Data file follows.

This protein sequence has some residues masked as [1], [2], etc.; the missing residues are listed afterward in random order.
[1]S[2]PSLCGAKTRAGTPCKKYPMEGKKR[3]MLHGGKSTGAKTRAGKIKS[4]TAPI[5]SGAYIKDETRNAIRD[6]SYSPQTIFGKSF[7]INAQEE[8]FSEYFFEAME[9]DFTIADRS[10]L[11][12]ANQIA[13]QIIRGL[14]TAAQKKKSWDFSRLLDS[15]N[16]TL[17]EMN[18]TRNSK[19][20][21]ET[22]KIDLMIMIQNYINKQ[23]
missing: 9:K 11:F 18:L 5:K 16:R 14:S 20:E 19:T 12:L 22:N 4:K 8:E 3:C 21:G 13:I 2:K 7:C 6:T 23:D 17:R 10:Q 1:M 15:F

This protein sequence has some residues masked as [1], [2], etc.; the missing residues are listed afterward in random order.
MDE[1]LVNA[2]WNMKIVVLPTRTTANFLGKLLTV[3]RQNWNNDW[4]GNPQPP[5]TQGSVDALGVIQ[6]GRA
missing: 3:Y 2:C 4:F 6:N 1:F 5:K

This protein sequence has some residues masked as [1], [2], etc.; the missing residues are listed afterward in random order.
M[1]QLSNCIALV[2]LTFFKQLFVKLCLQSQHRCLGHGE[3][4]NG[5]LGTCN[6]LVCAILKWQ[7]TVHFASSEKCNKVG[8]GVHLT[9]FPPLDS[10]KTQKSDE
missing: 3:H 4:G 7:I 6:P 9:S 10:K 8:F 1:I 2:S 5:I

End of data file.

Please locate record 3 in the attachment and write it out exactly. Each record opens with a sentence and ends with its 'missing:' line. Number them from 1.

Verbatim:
This protein sequence has some residues masked as [1], [2], etc.; the missing residues are listed afterward in random order.
M[1]QLSNCIALV[2]LTFFKQLFVKLCLQSQHRCLGHGE[3][4]NG[5]LGTCN[6]LVCAILKWQ[7]TVHFASSEKCNKVG[8]GVHLT[9]FPPLDS[10]KTQKSDE
missing: 3:H 4:G 7:I 6:P 9:S 10:K 8:F 1:I 2:S 5:I